Underlying this scenario was also the fact that Morocco considers that Spain has not sufficiently supported it on the Western Sahara issue, unlike other major nations, such as the United States, which has supported the Kingdom's proposal to resolve the Sahrawi conflict, based on a formula of broad autonomy for Western Sahara under Moroccan sovereignty. Donald Trump's previous US administration supported this thesis in exchange for the Alawi kingdom establishing relations with Israel, and this position has not been reversed by Joe Biden's current administration. Other nations have also shown their support for Morocco, such as the United Arab Emirates, the United Kingdom and Germany. 

This is in contrast to the position of the Polisario Front, which advocates holding a referendum on independence for the Sahrawi people; an option that has little international support, including that of Algeria, Morocco's great political rival in the Maghreb, which decided to sever diplomatic relations with the Kingdom last August due to the difficult relationship between the two countries, fostered by Algeria's aggressive political stance, as various analysts have pointed out.

Indeed, the appointment of José Manuel Albares as Spanish Foreign Minister, replacing Arancha González Laya (who became embroiled in the controversy over Brahim Ghali's presence in Spain), was aimed at improving relations with Morocco due to the Spanish diplomat's political profile. 

This meeting between José Manuel Albares and Antony Blinken came on the heels of the tour by Staffan de Mistura, UN Special Envoy for Western Sahara, of Morocco and the Sahrawi refugee camps in Tindouf in Algeria to see the state of the situation on the ground. The Sahrawi refugees are facing extremely difficult living conditions in the camps, exacerbated by the current pandemic situation of COVID-19.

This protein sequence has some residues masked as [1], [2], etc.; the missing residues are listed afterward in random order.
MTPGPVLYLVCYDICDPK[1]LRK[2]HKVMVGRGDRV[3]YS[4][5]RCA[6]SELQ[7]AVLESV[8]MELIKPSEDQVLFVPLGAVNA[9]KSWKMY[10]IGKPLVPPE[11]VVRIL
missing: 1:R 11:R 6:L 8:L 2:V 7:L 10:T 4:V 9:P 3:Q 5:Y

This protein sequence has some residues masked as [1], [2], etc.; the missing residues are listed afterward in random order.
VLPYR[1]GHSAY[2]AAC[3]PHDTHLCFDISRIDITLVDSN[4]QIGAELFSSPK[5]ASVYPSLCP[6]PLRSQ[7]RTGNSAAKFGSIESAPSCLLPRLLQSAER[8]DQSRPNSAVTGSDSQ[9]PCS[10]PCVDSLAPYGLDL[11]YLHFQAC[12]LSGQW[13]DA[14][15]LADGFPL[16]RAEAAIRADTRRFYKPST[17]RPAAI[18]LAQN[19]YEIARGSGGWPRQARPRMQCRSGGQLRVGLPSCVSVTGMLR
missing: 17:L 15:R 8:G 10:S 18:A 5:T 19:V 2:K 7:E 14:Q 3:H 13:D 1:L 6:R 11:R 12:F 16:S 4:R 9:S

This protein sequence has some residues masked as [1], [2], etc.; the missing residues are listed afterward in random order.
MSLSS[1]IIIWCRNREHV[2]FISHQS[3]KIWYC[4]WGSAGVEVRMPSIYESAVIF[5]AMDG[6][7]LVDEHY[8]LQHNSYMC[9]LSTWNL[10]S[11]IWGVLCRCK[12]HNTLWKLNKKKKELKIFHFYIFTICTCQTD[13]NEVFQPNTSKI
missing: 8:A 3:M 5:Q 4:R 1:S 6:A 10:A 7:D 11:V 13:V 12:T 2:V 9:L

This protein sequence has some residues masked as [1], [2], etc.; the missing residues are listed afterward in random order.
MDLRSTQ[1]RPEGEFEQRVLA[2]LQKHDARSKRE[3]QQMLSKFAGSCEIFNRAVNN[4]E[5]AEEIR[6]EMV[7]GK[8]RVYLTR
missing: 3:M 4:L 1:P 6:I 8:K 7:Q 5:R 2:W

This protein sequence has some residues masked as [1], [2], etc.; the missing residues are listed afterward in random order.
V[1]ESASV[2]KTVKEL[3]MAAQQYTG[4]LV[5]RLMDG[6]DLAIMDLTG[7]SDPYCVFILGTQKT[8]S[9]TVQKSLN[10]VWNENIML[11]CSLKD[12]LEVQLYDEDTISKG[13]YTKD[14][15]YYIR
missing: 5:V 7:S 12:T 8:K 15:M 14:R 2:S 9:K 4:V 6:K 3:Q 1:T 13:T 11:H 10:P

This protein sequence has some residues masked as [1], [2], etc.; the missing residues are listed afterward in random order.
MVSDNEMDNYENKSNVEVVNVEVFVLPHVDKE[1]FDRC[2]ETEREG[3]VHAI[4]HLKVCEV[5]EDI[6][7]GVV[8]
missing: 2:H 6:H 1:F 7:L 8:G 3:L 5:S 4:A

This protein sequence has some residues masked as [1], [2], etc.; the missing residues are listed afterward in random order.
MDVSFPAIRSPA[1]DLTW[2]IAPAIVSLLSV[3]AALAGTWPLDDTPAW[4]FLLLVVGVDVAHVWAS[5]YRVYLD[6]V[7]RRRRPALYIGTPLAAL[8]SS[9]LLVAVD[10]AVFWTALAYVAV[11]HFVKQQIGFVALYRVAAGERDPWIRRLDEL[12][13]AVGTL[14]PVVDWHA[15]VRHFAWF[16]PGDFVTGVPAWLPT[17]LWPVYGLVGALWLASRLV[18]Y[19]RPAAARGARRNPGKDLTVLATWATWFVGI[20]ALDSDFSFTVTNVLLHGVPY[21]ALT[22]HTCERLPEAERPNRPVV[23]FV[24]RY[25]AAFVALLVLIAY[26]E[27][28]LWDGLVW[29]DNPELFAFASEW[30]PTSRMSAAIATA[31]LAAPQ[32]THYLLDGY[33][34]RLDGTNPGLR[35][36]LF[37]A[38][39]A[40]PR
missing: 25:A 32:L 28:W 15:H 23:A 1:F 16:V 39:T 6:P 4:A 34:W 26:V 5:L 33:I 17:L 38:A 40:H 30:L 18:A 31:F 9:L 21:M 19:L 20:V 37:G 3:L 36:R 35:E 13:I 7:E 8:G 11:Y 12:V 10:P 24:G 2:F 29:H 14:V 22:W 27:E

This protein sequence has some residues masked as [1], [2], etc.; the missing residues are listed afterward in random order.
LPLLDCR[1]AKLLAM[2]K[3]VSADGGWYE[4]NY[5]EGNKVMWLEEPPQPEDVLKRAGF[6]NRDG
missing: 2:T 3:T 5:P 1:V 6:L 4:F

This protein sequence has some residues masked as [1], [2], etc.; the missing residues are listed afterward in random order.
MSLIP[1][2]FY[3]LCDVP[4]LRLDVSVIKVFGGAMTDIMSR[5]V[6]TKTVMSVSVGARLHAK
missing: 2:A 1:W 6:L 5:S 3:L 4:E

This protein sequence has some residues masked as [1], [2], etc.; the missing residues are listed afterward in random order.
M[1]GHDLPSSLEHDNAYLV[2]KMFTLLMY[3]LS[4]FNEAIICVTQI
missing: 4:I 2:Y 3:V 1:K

Vista general del salón del trono durante las palabras de Su Majestad el Rey
PHOTO/His Majesty the King's Household - General view of the throne room during His Majesty the King's address

The US State Department expressed its full support for Staffan de Mistura's work and took advantage of this announcement to re-align itself with Morocco's thesis. José Manuel Albares himself also indicated that this Friday he will meet in Madrid with the UN envoy for Western Sahara to address the issue, while Morocco continues to wait for the Spanish government to recognise Western Sahara as Moroccan as a gesture to establish a strong diplomatic link. 

José Manuel Albares and Antony Blinken also discussed other relevant issues, such as the upcoming NATO summit to be held on 29 and 30 June in Madrid, the conflict in Ukraine with Russia's belligerent stance on the border, and bilateral cooperation between Spain and the United States on other matters. 

Minister Albares' agenda also included a meeting with Nancy Pelosi, Speaker of the US House of Representatives, with Joaquín Castro, President of the US Spain Council, with Luis Almagro, Secretary General of the Organisation of American States (OAS), and with Mauricio Claver-Carone, President of the Inter-American Development Bank.